(by Milt Capps, Venture Tennessee) DataFlyte, the Knoxville provider of technology and services for reading utilities’ meters from airborne platforms, “just locked-down our first round” of capital, said Jack Dischner, its CEO, president and majority owner.
Dischner told VNC the company raised $450K of an original $600K goal, with $400K of that from Blank Slate Ventures (BSV), based in Chattanooga. The cap table now has about 10 individuals and entities, including Dischner and co-founder Dan Morse, an attorney and technologist.
That cap-table tally may be about to change, again. Dischner and his board of directors meeting today to consider terms offered on Friday by another Chattanooga investor, which would likely take the total raise to $650K, including previous investment by BSV, friends and founders. This story will be updated, as warranted.
Asked how DataFlyte equity ended-up in Chattanooga, Dischner said, “We had numerous meetings here and they did not come to fruition.” Few potential investors truly appreciate what a distraction protracted capital raises, with important pitches sometimes coming several times in a week, are for entrepreneurial management teams, said Dischner.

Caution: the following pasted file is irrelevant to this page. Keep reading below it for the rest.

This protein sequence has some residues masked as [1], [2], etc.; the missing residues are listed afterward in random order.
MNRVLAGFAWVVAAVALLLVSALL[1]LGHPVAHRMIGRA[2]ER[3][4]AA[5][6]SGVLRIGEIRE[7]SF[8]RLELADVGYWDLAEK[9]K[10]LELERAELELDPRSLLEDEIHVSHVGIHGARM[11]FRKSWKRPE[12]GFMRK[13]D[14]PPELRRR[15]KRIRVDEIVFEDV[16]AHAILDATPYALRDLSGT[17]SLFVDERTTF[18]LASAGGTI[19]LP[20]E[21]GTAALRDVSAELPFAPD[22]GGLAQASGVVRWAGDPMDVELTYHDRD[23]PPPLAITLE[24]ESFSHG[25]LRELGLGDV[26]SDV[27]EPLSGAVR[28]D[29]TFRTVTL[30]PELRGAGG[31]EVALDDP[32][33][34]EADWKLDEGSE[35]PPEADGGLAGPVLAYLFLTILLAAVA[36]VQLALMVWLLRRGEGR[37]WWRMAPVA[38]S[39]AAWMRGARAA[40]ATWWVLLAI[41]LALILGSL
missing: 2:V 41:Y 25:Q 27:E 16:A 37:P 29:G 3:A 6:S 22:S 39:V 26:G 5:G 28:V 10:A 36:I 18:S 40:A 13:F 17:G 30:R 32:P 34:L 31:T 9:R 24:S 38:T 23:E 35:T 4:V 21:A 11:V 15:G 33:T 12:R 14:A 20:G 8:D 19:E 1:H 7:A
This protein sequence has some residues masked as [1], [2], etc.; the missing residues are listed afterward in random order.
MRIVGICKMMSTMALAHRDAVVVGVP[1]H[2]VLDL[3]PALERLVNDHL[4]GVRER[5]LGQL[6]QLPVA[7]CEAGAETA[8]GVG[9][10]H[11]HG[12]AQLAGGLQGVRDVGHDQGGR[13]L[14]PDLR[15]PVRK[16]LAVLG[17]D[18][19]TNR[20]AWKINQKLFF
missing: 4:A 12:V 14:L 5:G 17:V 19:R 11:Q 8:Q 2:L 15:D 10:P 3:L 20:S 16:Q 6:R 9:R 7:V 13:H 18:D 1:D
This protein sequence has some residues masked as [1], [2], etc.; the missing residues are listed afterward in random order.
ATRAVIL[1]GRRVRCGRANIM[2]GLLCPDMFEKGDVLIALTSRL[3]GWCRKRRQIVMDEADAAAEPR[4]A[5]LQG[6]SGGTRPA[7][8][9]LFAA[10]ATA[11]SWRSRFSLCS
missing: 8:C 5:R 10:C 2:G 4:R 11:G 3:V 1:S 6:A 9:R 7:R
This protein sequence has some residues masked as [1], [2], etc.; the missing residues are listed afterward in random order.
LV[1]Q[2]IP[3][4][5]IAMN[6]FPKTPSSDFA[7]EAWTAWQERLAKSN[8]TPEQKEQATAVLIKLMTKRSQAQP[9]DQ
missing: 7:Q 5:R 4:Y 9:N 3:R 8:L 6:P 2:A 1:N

He pitched in 13 meetings before being introduced to BSV by Knoxville-based Geoff Robson, a business-development and investment advisor (3 Degrees Business Development).
Not far along into the meeting at BSV, Dischner said he recognized that BSV co-founder and lead investor Lex Tarumianz understood DataFlyte. The meeting ended.
About “10 minutes” into his drive back to Knoxville, Dischner’s cellphone range. It was BSV saying, “We’re in.” The deal closed in July, Dischner recalled. BSV shows a baker’s-dozen investments on its portfolio page, including an exit.
It was not the first time in Tennessee’s new era of Seed investment that an East Tennessee startup has been spared thirsting to death in the pre-revenue Valley of Death. Chattanooga-based Swiftwing Ventures recently invested $686K in Survature, a Knoxville SaaS survey-tool provider.
Dischner said the potential new Chattanooga investor is not BSV, and declined to disclose the group. TVC research suggests strong logic for the party being either Swiftwing or Chattanooga Renaissance Fund.
DataFlyte offerings allow utilities to virtually eliminate employees’ on-foot reading of electronic automated meters, by using multiple antennae to read meters from airplaines, helicopters, drones or hot-air balloons, said Dischner.
Without DataFlyte, he continued, a utility with 20K-30K meters in its service area would have to dedicate about 40 man-days to each cycle of meter reading, and obviating the need for personal checks saves utilities and their rate-payers very large amounts. Data is produced within about six hours for customer review and is presented in comprehensive, coherent form, said Dischner.